Hopping Frog Finds a Fin - A Paul Tumey Comic

I did something really cool on the night of December 17, 2013. I joined 62 other artists to sit in a Seattle coffeeshop bar and work like crazy to draw pages for what became DUNE 14, a 64-page mini-comic. The only way to get into DUNE is to show up and draw (and contribute two bucks to printing costs). The only way to get a copy of this comic is, you guessed it, to show up and draw and pay your two crickets.

DUNE is a monthly comics drawing workshop open to the public and hosted by local Seattle area cartoonist Max Clotfelter. The event starts at 7 pm at the Cafe Racer, a very lived in, super cool coffee shop in Seattle's U-District (a neighborhood near the University of Washington campus). It may have been the tasty porter I was drinking, but I think I spotted hanging over the bar a huge, surreal painting of a frog by legendary Seattle cartoonist Jim Woodring.

At 11 sharp, Max gathers the art, money and hightails it to the bus stop. Sometime before the next DUNE, which happens on the third Tuesday of each month, Max reduces the art, pastes  it up, and prints out copies for the attendees. This is no easy feat -- and I for one really appreciate the service. 

The cover to DUNE 14 by Brandon Lehmann. This issue is 64 pages long and features work by 63 different artists.


After 14 months, Max's hard work is paying off. I attended DUNE last night  for the January session -- and the Seattle Times was there, taking photos and interviewing folks for an upcoming cover story in the Sunday magazine. I had a very nice chat with the article's writer, Tyrone Beason and the photographer Lindsey Wasson. Something's in the air -- comics are suddenly hot, and getting hotter. But not super-hero comics -- these are highly personal, artistic, handmade comics. Defiantly, proudly non-commercial.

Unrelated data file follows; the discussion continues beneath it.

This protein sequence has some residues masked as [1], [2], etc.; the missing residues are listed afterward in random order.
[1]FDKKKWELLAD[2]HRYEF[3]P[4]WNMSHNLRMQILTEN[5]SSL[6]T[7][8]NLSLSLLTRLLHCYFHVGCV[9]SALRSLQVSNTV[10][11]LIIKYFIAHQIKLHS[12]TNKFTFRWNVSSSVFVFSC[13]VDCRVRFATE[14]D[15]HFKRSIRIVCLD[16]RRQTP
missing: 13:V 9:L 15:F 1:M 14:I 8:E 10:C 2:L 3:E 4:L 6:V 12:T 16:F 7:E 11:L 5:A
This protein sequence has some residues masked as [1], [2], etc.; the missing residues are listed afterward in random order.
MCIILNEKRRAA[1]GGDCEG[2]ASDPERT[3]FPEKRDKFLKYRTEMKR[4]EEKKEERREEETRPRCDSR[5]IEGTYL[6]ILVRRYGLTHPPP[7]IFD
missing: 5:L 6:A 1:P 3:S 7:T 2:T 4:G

Anyway, that night, I wrote and drew a new two-page story with my character, Hoppin' Frog. I had another idea, but somehow my inner Frog would not be quiet. I don't know if anyone else is entertained at all by this slightly obscene, somewhat flatulent amphibian in a suit, but I get a laugh when I draw him. When it was revealed to me what he would do with untold wealth ( a ride in a limo filled with Cheez-Doodles), I was quite amused.

Here, then, is the first ever printed story with Hoppin' Frog (I've only published his misadventures online). And my first printed comics in 12 years. It might help to know a "fin" is slang for a five-dollar bill. Thanks, Max and DUNE!

Hoppin' Frog Finds A Fin by Paul C. Tumey
(copyright 2014 Paul Tumey)

My friend Dominic Gomez came to DUNE in December, too. He was kind enough to ask me to write a story for him, so I created this rather cryptic sheet of paper for him. 

SKETCHY script by Paul Tumey

Dominic, a professional artist and illustrator, took my script and created this very nice comics story, which also appears in DUNE 14:

SKETCHY - Writing by Paul Tumey, Art by Dominic Gomez
(copyright 2014 Dominic Gomez)